On October 28, 2016 – As the rebel coalition engaged in their second attempt at breaking the siege of Aleppo, the JFS contingent stationed in the besieged Eastern Aleppo city published a video in which they showcased an alleged arsenal of 40 up-armoured SVBIEDs.

The video itself included 8 separate shots of drivers standing next to their numbered SVBIEDs. However, most of the shots included so few visual details of the SVBIEDs that it was next to impossible to identify the shell vehicle used or whether they were separate vehicles at all.

Interestingly, all of the examples shown in the video were painted green – a fairly counterintuitive colour if anything. In these cases it was clear that JFS was not trying to emulate their urban operational surroundings. The colour of choice was instead rather symbolic. The SVBIEDs were painted green as a reference to the green buses used in the government’s surrender deals, which awaited residents of besieged Eastern Aleppo if the loyalists and their allies were to achieve a decisive victory.

The use of symbols when preparing SVBIEDs has been a feature of some examples employed by IS as well. I have previously written about the relatively rare phenomenon of IS adorning some of their up-armoured SVBIEDs with flowers as a form of religious reference.

The rebel coalition would eventually completely lose control of Eastern Aleppo city, through a series of surrender deals and subsequent evacuations in mid-December 2016. Even though a couple of SVBIEDs were reportedly used by JFS inside Eastern Aleppo during this process, it would appear that the JFS contingent in the area grossly misrepresented the number of SVBIEDs available to them in the video in order to appear stronger. Further evidence of this would later be discovered.

On December 6, 2016, a video posted by loyalist media personality Shadi Helweh appeared to show one of the green up-armoured SVBIEDs shown in the Oct 28 JFS video captured in the Sha’ar district of Eastern Aleppo.

The vehicle was numbered “034”, and was featured in the JFS video as well.

Interestingly, a second identifying number (001) was visible further back along the side of the vehicle in the Shadi Helweh video, supporting the idea that JFS was attempting to inflate the number of SVBIEDs projected in the video by painting multiple identifying numbers on the same vehicles and filming multiple angles of the same vehicle.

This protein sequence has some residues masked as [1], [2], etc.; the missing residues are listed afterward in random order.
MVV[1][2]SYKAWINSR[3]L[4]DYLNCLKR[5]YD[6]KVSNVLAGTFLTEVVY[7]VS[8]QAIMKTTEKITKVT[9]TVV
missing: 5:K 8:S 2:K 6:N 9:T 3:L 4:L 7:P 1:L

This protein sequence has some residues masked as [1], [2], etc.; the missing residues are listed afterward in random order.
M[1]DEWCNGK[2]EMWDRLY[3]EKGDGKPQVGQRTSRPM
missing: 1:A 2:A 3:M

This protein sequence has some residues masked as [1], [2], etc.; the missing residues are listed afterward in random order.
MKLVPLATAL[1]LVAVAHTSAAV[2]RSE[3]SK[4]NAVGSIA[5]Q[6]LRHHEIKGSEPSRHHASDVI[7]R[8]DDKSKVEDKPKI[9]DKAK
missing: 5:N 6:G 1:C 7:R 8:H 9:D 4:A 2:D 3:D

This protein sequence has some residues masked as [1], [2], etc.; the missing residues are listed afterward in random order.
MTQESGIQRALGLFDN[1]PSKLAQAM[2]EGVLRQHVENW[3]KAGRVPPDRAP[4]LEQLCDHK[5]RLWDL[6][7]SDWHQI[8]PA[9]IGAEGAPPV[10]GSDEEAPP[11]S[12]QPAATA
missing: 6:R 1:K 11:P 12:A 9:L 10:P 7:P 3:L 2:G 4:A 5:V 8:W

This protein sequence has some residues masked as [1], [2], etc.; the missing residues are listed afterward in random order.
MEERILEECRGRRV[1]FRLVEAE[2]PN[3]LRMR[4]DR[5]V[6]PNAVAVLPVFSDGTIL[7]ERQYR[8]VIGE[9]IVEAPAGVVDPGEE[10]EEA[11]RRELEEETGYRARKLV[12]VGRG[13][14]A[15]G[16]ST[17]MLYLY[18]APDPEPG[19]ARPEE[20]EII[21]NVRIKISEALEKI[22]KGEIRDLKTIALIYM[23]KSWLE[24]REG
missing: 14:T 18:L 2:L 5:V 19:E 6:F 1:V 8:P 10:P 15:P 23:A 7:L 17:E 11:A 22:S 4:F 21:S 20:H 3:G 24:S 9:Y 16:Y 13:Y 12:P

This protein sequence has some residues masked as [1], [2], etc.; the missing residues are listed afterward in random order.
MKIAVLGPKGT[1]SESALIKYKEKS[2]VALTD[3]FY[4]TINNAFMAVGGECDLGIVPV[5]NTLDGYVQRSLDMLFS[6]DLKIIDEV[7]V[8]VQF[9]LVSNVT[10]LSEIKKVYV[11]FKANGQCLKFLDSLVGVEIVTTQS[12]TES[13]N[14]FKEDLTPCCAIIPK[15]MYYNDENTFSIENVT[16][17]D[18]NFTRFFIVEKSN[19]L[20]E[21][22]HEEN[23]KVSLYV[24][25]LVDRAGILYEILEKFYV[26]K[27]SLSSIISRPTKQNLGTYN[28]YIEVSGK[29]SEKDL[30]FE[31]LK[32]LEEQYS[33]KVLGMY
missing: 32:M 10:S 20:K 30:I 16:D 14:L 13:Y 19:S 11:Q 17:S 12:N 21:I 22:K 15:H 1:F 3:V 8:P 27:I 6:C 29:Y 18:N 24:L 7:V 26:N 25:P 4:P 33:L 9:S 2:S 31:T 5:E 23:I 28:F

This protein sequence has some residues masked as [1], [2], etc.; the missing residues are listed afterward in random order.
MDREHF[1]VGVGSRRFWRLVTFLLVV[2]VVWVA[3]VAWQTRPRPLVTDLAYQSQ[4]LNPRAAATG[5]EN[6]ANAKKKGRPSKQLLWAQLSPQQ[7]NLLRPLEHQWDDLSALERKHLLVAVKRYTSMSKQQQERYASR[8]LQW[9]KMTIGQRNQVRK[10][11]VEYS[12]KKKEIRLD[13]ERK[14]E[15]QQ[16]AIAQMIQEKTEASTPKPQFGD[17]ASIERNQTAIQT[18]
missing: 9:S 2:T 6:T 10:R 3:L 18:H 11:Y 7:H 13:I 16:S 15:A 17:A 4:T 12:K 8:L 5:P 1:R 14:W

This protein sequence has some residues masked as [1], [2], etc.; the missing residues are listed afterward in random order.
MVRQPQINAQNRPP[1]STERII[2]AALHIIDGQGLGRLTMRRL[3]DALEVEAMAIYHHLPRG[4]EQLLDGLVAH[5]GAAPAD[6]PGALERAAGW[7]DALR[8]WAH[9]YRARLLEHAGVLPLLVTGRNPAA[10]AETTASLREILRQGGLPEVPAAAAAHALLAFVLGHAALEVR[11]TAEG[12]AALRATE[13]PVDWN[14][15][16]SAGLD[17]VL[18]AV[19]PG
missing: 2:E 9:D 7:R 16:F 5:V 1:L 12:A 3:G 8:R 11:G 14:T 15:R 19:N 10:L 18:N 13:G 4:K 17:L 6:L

Another one of the green up-armored SVBIEDs was similarly captured by loyalists in the Sheikh Saeed district of Eastern Aleppo on December 9, 2016 – a couple kilometers further South in the former rebel-controlled area. The shell vehicle used in this case was an ambulance that had been overhauled.

The same SVBIED was clearly visible in the official JFS video.

During the first offensive that managed to break the siege temporarily in July/August 2016, one of the initial SVBIEDs used by JFS in their double SVBIED attack against al-Hikma school on the outskirts of SW Aleppo city was also painted green. However, as the vehicle had initially been manufactured as an improvised troop transport carrier, it is unclear whether or not it was painted green as a reference to the green buses, or if that was the vehicle’s original color when first manufactured.

The battles in and around Aleppo city during 2016 can be accurately described as one of the major tipping points in the Syrian civil War. The rebel groups, including JFS, invested almost all of their resources, vehicles, manpower, and dozens of SVBIEDs into repeated attempts at breaking the siege of Eastern Aleppo. The resulting losses were devastating, and indicated the direction the war was heading in. The opposition was no longer able to seize the initiative and advance during offensive operations for long periods of time before being stalled by the arrival of the Russian air force – something that had become all the more clear to JaN and the opposition since the arrival of the Russian air force in late 2015.

As of mid-February 2020, the remaining suburbs on the outskirts of Western Aleppo have been recaptured by loyalist forces, completing their control of the entire city.